^{Note, the above polyfill's payload can potentially be better pre-optimized by the engine compared to:
Math[n < 0 ? 'ceil' : 'floor'](n);}

**Usage**: `Math.trunc(/* Number or String */)`

**Input**: (Integer or Floating Point) `Number`

(but will happily try to convert a String to a Number)

**Output**: (Integer) `Number`

(but will happily try to convert Number to String in a string-context)

**Range**: `-2^52`

to `+2^52`

(beyond this we should expect 'rounding-errors' (and at some point scientific/exponential notation) plain and simply because our `Number`

input in IEEE 754 already lost fractional precision: since Numbers between `±2^52`

to `±2^53`

are already *internally rounded* integers (for example `4503599627370509.5`

is internally already represented as `4503599627370510`

) and beyond `±2^53`

the integers also loose precision (powers of 2)).

**Float to integer conversion by subtracting the Remainder (**`%`

) of a devision by `1`

:

Example: `result = n-n%1`

(or `n-=n%1`

)

This should also **truncate** floats. Since the Remainder operator has a higher precedence than Subtraction we effectively get: `(n)-(n%1)`

.

For positive Numbers it's easy to see that this floors the value: `(2.5) - (0.5) = 2`

,

for negative Numbers this ceils the value: `(-2.5) - (-0.5) = -2`

(because `--=+`

so `(-2.5) + (0.5) = -2`

).

Since the **input** and **output** are `Number`

we *should* get the *same useful range and output* compared to ES6 `Math.trunc()`

(or it's polyfill).

^{Note: tough I fear (not sure) there might be differences: because we are doing arithmetic (which internally uses rounding mode "nearTiesEven" (aka Banker's Rounding)) on the original Number (the float) and a second derived Number (the fraction) this seems to invite compounding digital_representation and arithmetic rounding errors, thus potentially returning a float after all.. }

**Float to integer conversion by (ab-)using bitwise operations:**

This works by *internally* forcing a (floating point) `Number`

conversion (truncation and overflow) to a signed 32-bit integer value (two's complement) *by using a bitwise operation* on a `Number`

(and the result is converted back to a (floating point) `Number`

which holds just the integer value).

Again, **input** and **output** is `Number`

(and again silent conversion from String-input to Number and Number-output to String).

More important tough (and usually forgotten and not explained):

*depending on bitwise operation and the number's sign*, the *useful ***range**** will be ***limited* between:

`-2^31`

to `+2^31`

(like `~~num`

or `num|0`

or `num>>0`

) *OR* `0`

to `+2^32`

(`num>>>0`

).

This should be further clarified by the following lookup-table (containing *all* 'critical' examples):

n | n>>0 OR n<<0 OR | n>>>0 | n < 0 ? -(-n>>>0) : n>>>0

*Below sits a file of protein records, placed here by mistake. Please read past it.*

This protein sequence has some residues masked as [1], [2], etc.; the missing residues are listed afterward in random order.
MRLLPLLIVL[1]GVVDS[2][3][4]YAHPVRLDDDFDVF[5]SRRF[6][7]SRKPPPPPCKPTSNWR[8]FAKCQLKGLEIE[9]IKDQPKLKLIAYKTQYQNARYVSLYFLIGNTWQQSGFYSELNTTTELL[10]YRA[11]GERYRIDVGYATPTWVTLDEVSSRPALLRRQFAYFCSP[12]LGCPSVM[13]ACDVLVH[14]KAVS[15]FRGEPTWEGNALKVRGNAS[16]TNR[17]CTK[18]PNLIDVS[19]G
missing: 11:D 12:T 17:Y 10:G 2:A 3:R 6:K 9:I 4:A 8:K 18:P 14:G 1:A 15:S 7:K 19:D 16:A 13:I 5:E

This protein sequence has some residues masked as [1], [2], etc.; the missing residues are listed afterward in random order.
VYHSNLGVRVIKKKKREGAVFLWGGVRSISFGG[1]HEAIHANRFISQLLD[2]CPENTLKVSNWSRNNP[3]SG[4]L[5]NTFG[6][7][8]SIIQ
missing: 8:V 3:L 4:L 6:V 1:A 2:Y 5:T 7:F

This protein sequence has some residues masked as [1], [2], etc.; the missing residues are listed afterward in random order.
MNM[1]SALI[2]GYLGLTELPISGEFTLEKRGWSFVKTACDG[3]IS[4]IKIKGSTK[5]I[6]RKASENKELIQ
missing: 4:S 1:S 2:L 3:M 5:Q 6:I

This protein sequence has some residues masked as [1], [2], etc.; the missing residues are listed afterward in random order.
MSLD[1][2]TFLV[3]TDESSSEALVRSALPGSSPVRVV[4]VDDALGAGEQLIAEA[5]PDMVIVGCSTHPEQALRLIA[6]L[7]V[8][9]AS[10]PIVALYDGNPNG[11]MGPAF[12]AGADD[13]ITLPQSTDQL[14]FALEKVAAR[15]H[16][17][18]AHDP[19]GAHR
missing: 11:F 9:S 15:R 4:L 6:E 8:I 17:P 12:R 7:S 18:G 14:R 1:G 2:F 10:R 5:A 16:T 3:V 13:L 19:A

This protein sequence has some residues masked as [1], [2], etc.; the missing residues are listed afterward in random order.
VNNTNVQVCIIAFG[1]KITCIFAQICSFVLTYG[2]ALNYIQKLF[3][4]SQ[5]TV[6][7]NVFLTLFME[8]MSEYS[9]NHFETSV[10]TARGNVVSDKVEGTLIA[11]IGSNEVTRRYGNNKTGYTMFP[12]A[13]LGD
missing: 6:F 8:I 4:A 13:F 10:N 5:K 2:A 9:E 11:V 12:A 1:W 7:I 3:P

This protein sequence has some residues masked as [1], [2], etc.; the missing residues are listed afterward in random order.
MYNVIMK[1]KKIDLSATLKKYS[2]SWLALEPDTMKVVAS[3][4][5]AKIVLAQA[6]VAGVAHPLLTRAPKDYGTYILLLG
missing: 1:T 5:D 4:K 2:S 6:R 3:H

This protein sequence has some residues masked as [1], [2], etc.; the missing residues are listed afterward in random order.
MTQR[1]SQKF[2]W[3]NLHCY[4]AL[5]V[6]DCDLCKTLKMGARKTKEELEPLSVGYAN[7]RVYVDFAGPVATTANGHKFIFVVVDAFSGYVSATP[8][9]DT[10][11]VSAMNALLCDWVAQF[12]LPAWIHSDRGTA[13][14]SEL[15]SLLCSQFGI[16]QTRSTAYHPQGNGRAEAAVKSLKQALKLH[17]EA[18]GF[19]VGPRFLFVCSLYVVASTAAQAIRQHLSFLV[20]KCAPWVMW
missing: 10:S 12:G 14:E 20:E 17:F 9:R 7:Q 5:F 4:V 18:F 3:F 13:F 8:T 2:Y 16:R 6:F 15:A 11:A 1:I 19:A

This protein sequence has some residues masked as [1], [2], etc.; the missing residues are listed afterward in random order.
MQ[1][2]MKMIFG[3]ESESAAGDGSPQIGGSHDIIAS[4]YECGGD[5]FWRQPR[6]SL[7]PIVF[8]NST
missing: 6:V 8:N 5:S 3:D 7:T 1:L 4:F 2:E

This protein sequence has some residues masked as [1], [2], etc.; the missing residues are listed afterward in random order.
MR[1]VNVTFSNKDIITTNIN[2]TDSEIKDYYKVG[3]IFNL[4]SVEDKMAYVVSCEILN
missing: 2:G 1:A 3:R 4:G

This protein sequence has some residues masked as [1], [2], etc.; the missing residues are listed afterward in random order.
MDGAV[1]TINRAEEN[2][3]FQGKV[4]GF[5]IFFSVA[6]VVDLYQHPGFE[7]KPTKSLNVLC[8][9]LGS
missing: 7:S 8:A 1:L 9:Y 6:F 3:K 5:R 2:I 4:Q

| n|0 OR n^0 OR ~~n | |
| OR n&0xffffffff | |
----------------------------+-------------------+-------------+---------------------------
+4294967298.5 = (+2^32)+2.5 | +2 | +2 | +2
+4294967297.5 = (+2^32)+1.5 | +1 | +1 | +1
+4294967296.5 = (+2^32)+0.5 | 0 | 0 | 0
+4294967296 = (+2^32) | 0 | 0 | 0
+4294967295.5 = (+2^32)-0.5 | -1 | +4294967295 | +4294967295
+4294967294.5 = (+2^32)-1.5 | -2 | +4294967294 | +4294967294
etc... | etc... | etc... | etc...
+2147483649.5 = (+2^31)+1.5 | -2147483647 | +2147483649 | +2147483649
+2147483648.5 = (+2^31)+0.5 | -2147483648 | +2147483648 | +2147483648
+2147483648 = (+2^31) | -2147483648 | +2147483648 | +2147483648
+2147483647.5 = (+2^31)-0.5 | +2147483647 | +2147483647 | +2147483647
+2147483646.5 = (+2^31)-1.5 | +2147483646 | +2147483646 | +2147483646
etc... | etc... | etc... | etc...
+1.5 | +1 | +1 | +1
+0.5 | 0 | 0 | 0
0 | 0 | 0 | 0
-0.5 | 0 | 0 | 0
-1.5 | -1 | +4294967295 | -1
etc... | etc... | etc... | etc...
-2147483646.5 = (-2^31)+1.5 | -2147483646 | +2147483650 | -2147483646
-2147483647.5 = (-2^31)+0.5 | -2147483647 | +2147483649 | -2147483647
-2147483648 = (-2^31) | -2147483648 | +2147483648 | -2147483648
-2147483648.5 = (-2^31)-0.5 | -2147483648 | +2147483648 | -2147483648
-2147483649.5 = (-2^31)-1.5 | +2147483647 | +2147483647 | -2147483649
-2147483650.5 = (-2^31)-2.5 | +2147483646 | +2147483646 | -2147483650
etc... | etc... | etc... | etc...
-4294967294.5 = (-2^32)+1.5 | +2 | +2 | -4294967294
-4294967295.5 = (-2^32)+0.5 | +1 | +1 | -4294967295
-4294967296 = (-2^32) | 0 | 0 | 0
-4294967296.5 = (-2^32)-0.5 | 0 | 0 | 0
-4294967297.5 = (-2^32)-1.5 | -1 | +4294967295 | -1
-4294967298.5 = (-2^32)-2.5 | -2 | +4294967294 | -2

^{Note 1: the last column has extended range 0 to -4294967295 using (n < 0 ? -(-n>>>0) : n>>>0).
Note 2: bitwise introduces its own conversion-overhead(s) (severity vs Math depends on actual implementation, so bitwise could be faster (often on older historic browsers)).}

Obviously, if your 'floating point' number was a

`String`

to begin with,

`parseInt(/*String*/, /*Radix*/)`

would be an appropriate choice to parse it into a integer

`Number`

.

`parseInt()`

will

*truncate* as well (for positive and negative numbers).

The

*range* is again limited to IEEE 754 double precision floating point as explained above for the

`Math`

method(s).

Finally, if you have a `String`

and expect a `String`

as output you could also chop of the radix point and fraction (which also gives you a larger accurate truncation range compared to IEEE 754 double precision floating point (`±2^52`

))!

EXTRA:

From the info above you should now have all you need to know.

If for example you'd want **round away from zero** (aka **round towards infinity**) you could modify the `Math.trunc()`

polyfill, for *example*:

```
Math.intToInf || (Math.intToInf = function(n){
return n < 0 ? Math.floor(n) : Math.ceil(n);
});
```